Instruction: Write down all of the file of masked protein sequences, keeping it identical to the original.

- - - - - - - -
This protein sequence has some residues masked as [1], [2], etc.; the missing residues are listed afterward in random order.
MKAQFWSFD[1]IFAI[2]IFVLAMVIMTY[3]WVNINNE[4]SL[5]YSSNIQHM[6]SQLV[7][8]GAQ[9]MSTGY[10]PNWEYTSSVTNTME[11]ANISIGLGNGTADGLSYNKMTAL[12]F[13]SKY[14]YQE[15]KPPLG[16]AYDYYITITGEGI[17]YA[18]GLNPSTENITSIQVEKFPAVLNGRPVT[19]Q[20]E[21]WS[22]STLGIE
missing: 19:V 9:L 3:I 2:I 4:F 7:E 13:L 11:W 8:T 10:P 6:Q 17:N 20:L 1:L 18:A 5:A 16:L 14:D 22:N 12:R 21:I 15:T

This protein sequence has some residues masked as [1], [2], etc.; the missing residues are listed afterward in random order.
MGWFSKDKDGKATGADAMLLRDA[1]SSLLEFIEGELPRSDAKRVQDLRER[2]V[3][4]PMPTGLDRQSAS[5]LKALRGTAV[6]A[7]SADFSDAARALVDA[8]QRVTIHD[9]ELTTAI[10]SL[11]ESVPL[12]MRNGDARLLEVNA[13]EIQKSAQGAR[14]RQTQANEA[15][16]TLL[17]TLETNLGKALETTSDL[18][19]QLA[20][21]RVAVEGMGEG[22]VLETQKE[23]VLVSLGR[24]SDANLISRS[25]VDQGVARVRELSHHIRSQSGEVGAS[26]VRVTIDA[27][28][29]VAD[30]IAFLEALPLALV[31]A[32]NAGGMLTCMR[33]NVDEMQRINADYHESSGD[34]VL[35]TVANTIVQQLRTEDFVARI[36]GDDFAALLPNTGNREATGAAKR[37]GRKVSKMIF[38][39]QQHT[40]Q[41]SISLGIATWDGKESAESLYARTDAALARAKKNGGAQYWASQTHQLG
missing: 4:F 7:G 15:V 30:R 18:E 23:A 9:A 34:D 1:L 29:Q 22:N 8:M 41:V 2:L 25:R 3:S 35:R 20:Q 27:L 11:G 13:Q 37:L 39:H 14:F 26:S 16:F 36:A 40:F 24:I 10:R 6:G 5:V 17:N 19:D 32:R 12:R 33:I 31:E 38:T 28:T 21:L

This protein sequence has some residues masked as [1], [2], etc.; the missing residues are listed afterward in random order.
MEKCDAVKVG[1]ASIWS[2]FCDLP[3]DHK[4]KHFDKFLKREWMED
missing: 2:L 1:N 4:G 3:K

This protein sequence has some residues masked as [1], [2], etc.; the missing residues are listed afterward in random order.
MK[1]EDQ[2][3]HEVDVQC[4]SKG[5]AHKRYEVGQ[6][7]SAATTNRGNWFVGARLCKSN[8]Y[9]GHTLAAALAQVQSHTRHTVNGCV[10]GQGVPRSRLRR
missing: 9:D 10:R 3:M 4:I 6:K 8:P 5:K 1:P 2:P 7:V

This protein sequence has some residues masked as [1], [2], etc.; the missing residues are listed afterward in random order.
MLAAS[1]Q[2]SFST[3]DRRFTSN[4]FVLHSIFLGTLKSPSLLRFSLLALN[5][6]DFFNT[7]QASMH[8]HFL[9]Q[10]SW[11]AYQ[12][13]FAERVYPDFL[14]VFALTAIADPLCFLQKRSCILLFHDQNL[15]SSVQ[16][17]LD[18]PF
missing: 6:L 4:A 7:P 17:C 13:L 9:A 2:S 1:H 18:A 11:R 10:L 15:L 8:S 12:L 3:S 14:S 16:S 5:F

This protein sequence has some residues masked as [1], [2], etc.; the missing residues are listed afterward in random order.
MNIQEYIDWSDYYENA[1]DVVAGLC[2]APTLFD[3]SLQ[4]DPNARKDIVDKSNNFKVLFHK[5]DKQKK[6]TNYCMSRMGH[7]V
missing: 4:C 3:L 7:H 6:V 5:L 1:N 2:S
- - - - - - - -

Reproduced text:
This protein sequence has some residues masked as [1], [2], etc.; the missing residues are listed afterward in random order.
MKAQFWSFD[1]IFAI[2]IFVLAMVIMTY[3]WVNINNE[4]SL[5]YSSNIQHM[6]SQLV[7][8]GAQ[9]MSTGY[10]PNWEYTSSVTNTME[11]ANISIGLGNGTADGLSYNKMTAL[12]F[13]SKY[14]YQE[15]KPPLG[16]AYDYYITITGEGI[17]YA[18]GLNPSTENITSIQVEKFPAVLNGRPVT[19]Q[20]E[21]WS[22]STLGIE
missing: 19:V 9:L 3:I 2:I 4:F 7:E 13:L 11:W 8:T 10:P 6:Q 17:N 20:L 1:L 18:A 5:A 16:L 14:D 22:N 12:R 21:I 15:T

This protein sequence has some residues masked as [1], [2], etc.; the missing residues are listed afterward in random order.
MGWFSKDKDGKATGADAMLLRDA[1]SSLLEFIEGELPRSDAKRVQDLRER[2]V[3][4]PMPTGLDRQSAS[5]LKALRGTAV[6]A[7]SADFSDAARALVDA[8]QRVTIHD[9]ELTTAI[10]SL[11]ESVPL[12]MRNGDARLLEVNA[13]EIQKSAQGAR[14]RQTQANEA[15][16]TLL[17]TLETNLGKALETTSDL[18][19]QLA[20][21]RVAVEGMGEG[22]VLETQKE[23]VLVSLGR[24]SDANLISRS[25]VDQGVARVRELSHHIRSQSGEVGAS[26]VRVTIDA[27][28][29]VAD[30]IAFLEALPLALV[31]A[32]NAGGMLTCMR[33]NVDEMQRINADYHESSGD[34]VL[35]TVANTIVQQLRTEDFVARI[36]GDDFAALLPNTGNREATGAAKR[37]GRKVSKMIF[38][39]QQHT[40]Q[41]SISLGIATWDGKESAESLYARTDAALARAKKNGGAQYWASQTHQLG
missing: 4:F 7:G 15:V 30:R 18:E 23:A 9:A 34:D 1:L 29:Q 22:N 8:M 41:V 2:L 25:R 3:S 35:R 20:Q 27:L 11:G 13:Q 37:L 39:H 14:F 26:S 16:F 36:A 40:F 24:I 10:R 6:G 5:V 17:N 19:D 32:R 12:R 33:I 31:E 38:T 28:T 21:L

This protein sequence has some residues masked as [1], [2], etc.; the missing residues are listed afterward in random order.
MEKCDAVKVG[1]ASIWS[2]FCDLP[3]DHK[4]KHFDKFLKREWMED
missing: 2:L 1:N 4:G 3:K

This protein sequence has some residues masked as [1], [2], etc.; the missing residues are listed afterward in random order.
MK[1]EDQ[2][3]HEVDVQC[4]SKG[5]AHKRYEVGQ[6][7]SAATTNRGNWFVGARLCKSN[8]Y[9]GHTLAAALAQVQSHTRHTVNGCV[10]GQGVPRSRLRR
missing: 9:D 10:R 3:M 4:I 6:K 8:P 5:K 1:P 2:P 7:V

This protein sequence has some residues masked as [1], [2], etc.; the missing residues are listed afterward in random order.
MLAAS[1]Q[2]SFST[3]DRRFTSN[4]FVLHSIFLGTLKSPSLLRFSLLALN[5][6]DFFNT[7]QASMH[8]HFL[9]Q[10]SW[11]AYQ[12][13]FAERVYPDFL[14]VFALTAIADPLCFLQKRSCILLFHDQNL[15]SSVQ[16][17]LD[18]PF
missing: 6:L 4:A 7:P 17:C 13:L 9:A 2:S 1:H 18:A 11:R 10:L 15:L 8:S 12:L 3:S 14:S 16:S 5:F

This protein sequence has some residues masked as [1], [2], etc.; the missing residues are listed afterward in random order.
MNIQEYIDWSDYYENA[1]DVVAGLC[2]APTLFD[3]SLQ[4]DPNARKDIVDKSNNFKVLFHK[5]DKQKK[6]TNYCMSRMGH[7]V
missing: 4:C 3:L 7:H 6:V 5:L 1:N 2:S